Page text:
So I am playing around with the SSDs that I had received from Mushkin awhile back and I suddenly notice that the Mushin Pilot SSD that I have in hand…. isn’t actually a Pilot at all. It is the newest, and unreleased, Mushkin Pilot-E containing the newest SMI 2262EN controller. A quick search around the internet shows nothing posted and a quick call to my friend Nick at Mushkin has him laughing; I am apparently one of the fortunate few to have the pre-release version that should be available later this month. The other SSD on hand that you see in this shot is the newest DRAM-less Helix-L which will be the subject of a later report. Notice the size difference of these controllers, nevertheless.
The Mushkin Pilot-E is expected to be available in capacities of 250GB, 500GB, 1TB and 2TB and is a PCIe 3 four lane M.2 SSD that uses the latest NVMe 1.3 protocol. Performance is listed at 3370MB/s read and 2500MB/s write with 361K read and 376K write IOPS at low 4k random disk access. Power is listed as being up to 5.3W active and 0.3W idle and this SSD will have a 3-year warranty.
Rather interesting is Mushkin’s listing of the Mushkin Enhanced Data Protection Suite. This suite speaks of built in LDPCC ECC, end-to-end data path protection, data shaping for greater endurance, global wear leveling as well as NVMe Deallocate function support, this being the NVMe equivalent of TRIM.
The big change between the Pilot-E from the Pilot released just a few months back is that this version has the SMI SM2262EN 8-channel controller vice the earlier SM2262. Performance is moving up from 2680MB/s read/1755MB/s write to 3370MB/s read and 2500MB/s write. Mushkin won’t commit to the manufacturer of their 3D TLC memory in use (Micron) and this particular M.2 SSD is a two-sided SSD.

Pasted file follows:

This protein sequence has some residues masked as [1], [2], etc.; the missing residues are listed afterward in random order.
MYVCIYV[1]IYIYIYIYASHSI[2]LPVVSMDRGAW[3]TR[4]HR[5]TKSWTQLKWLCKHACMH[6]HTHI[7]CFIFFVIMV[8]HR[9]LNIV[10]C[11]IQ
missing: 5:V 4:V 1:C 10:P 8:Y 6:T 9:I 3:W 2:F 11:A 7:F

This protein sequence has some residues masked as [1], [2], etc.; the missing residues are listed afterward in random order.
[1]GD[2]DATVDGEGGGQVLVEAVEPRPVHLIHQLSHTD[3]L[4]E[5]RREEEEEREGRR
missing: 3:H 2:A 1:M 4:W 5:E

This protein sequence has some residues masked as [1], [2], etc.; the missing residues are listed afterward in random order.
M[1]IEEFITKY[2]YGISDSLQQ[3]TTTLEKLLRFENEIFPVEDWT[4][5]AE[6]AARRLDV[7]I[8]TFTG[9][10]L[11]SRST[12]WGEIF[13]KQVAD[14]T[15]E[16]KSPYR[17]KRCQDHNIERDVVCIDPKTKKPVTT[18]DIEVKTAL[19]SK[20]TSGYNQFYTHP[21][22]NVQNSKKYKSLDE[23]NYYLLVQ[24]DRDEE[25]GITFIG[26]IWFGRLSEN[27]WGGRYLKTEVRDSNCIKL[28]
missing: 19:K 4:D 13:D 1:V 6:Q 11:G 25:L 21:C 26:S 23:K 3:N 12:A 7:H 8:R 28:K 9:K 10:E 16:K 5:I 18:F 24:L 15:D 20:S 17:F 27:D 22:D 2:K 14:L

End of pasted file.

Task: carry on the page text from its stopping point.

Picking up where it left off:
Each side of the PCB contains two pieces of NAND, each having a RAW value of 256MB for a 1TB total capacity (1024MB actually), and the volume available to the consumer post formatting is 931GB. Each side of the SSD contains a NANYA 512MB DDR3 1600Mhz DRAM chip for a 1GB total buffer.
Just FYI, txbench, my favorite window-based erase tool (and now one of your benchmarking tools) now has additional support for NVMes drive and better trim capabilities w/ their end of April 2019 release 0.96 beta.
[I still pinged them about adding ATA Sanitize Crypto Scramble Ext, but many drives map that behavior for ATA Secure Erase Enhanced so depending on the drive, you can sometimes get there anyway. One day…]
So, it’s been 4 months since this review and Mushkin still doesn’t list this SSD drive on their website…despite its widespread availability. I actually bought one from Amazon and I’m regretting it already. My read speeds are way lower than what you report here and they appear to have changed the PCB design. Let’s see if their tech support gets back to me.
I could have gotten the Adata version (MS2262EN) of this drive for $10 more or a Samsung 970 EVO for $30 more.